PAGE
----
Sacramento city officials have somewhat dismissed the protesters camping outside City Hall over the past month as a distraction from their long-term strategy to tackle homelessness with permanent housing.
Through midday Sunday, police said they had arrested 11 and cited seven protesters since the start of January, and city officials have repeatedly said they have no intention of bowing to the activists’ demand that a ban on urban camping be repealed.
However, the protest has generated new attention toward one of the city’s most pressing – and seemingly intractable – social issues. After years of political resistance, that energy is leading some at City Hall to consider a city-approved “safe ground,” an outdoor encampment with on-site services designed to provide a transitional springboard for the homeless into permanent housing.
Local homeless rights activists have advocated for a safe ground for years. Faced with neighborhood and business opposition, only Mayor Kevin Johnson and a small minority of City Council members have even considered allowing one within city limits.
But Councilman Jay Schenirer, who has supported a safe ground in the past and is the chairman of a homeless task force established last week by Johnson, said he wants to reignite the debate. He plans to organize a trip in the coming weeks with city officials and local homeless service providers to Seattle, where a homeless tent city first popped up in 1990 and where regional governments now permit the communities to exist on a rotating basis.
Sacramento officials aren’t interested in allowing dozens of homeless to camp in tents on a condensed property, like they do in Seattle. Instead, the discussions have focused on creating a facility with up to 100 small shed-like structures managed by a nonprofit.
Sister Libby Fernandez, a board member of Safe Ground Sacramento, said the group has asked the city to identify land where it could build a camp to provide transitional shelter for at least 100 homeless men and women. Fernandez and others envision the facility providing social services designed to place residents into permanent housing.
It’s always a matter of where. As long as there’s new energy around the table, maybe we can find the where.
Sister Libby Fernandez, a board member of Safe Ground Sacramento, on trying to locate a homeless safe ground
“It’s a major piece of the puzzle,” said Fernandez, who is also executive director of homeless services organization Loaves & Fishes. “But it’s always a matter of where (you put it). As long as there’s new energy around the table, maybe we can find the where.”
Councilmen Steve Hansen and Jeff Harris – who will serve on the mayoral task force with Schenirer – said Friday they were open to the idea of a safe ground. “We have to be open to any solutions,” Harris said.
“How do you balance getting long-term solutions and putting resources there and making sure that every day, people have a shelter to go into? That’s the really, really difficult thing,” Schenirer said.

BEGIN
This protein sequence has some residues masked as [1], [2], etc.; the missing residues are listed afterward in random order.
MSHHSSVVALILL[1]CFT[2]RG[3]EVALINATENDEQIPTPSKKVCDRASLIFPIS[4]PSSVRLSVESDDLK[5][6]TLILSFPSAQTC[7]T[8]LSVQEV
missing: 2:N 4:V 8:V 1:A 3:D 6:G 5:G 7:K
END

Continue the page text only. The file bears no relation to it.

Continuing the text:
Schenirer said another model for temporary and transitional shelter that Sacramento should consider is Yolo County’s Bridge to Housing program.
In November 2014, 65 homeless men and women were moved from a long-time encampment on the banks of the Sacramento River to the Old Town Inn in West Sacramento. They received shelter for 109 days and found counseling and services. The program cost $152,000.
All but 12 stayed at the hotel for the entire time; of those who completed the program, 68 percent are still in permanent housing, said Karen Larsen, Yolo County’s mental health director.
Now, with a new round of funding from the county, Larsen said a smaller Bridge to Housing program will begin at a shelter in downtown Davis in the next few weeks. She expects the project to expand into other parts of the county, including Woodland.
498Yolo County’s homeless population, compared to 2,659 in Sacramento
While Yolo County’s homeless population is far smaller than Sacramento’s – 498 as of the most recent count last January, compared with 2,659 in Sacramento – Larsen said the Bridge to Housing model could be replicated in Sacramento by targeting neighborhoods or communities one at a time. Like in the safe ground debate, Larsen said some neighbors opposed the West Sacramento shelter.
“The way I counter that is by saying these are human beings, this is a human rights issue,” she said. “Why not provide them support so we don’t have to see them on the street anymore?”
As they explore potential new ways to combat homelessness, Sacramento officials say they are committed to assessing the needs of the county’s unsheltered population and developing long-term, permanent solutions.
Ryan Loofbourrow, director of Sacramento Steps Forward, the county’s primary homeless service and outreach organization, said the county has 2,600 permanent housing units, nearly all of which are being used. However, hundreds more homeless individuals remain on the streets.
Officials said progress is being made. Sacramento Steps Forward reported last week it placed 73 of “the most vulnerable of the homeless population” into permanent housing between January and November of last year. More than 495 veterans and 396 chronically homeless were put into permanent housing over the same period.
“This is an issue we are dealing with every day that has gotten worse over time,” Schenirer said. “But we’re taking action that will move us in the right direction. We all want to solve this issue.”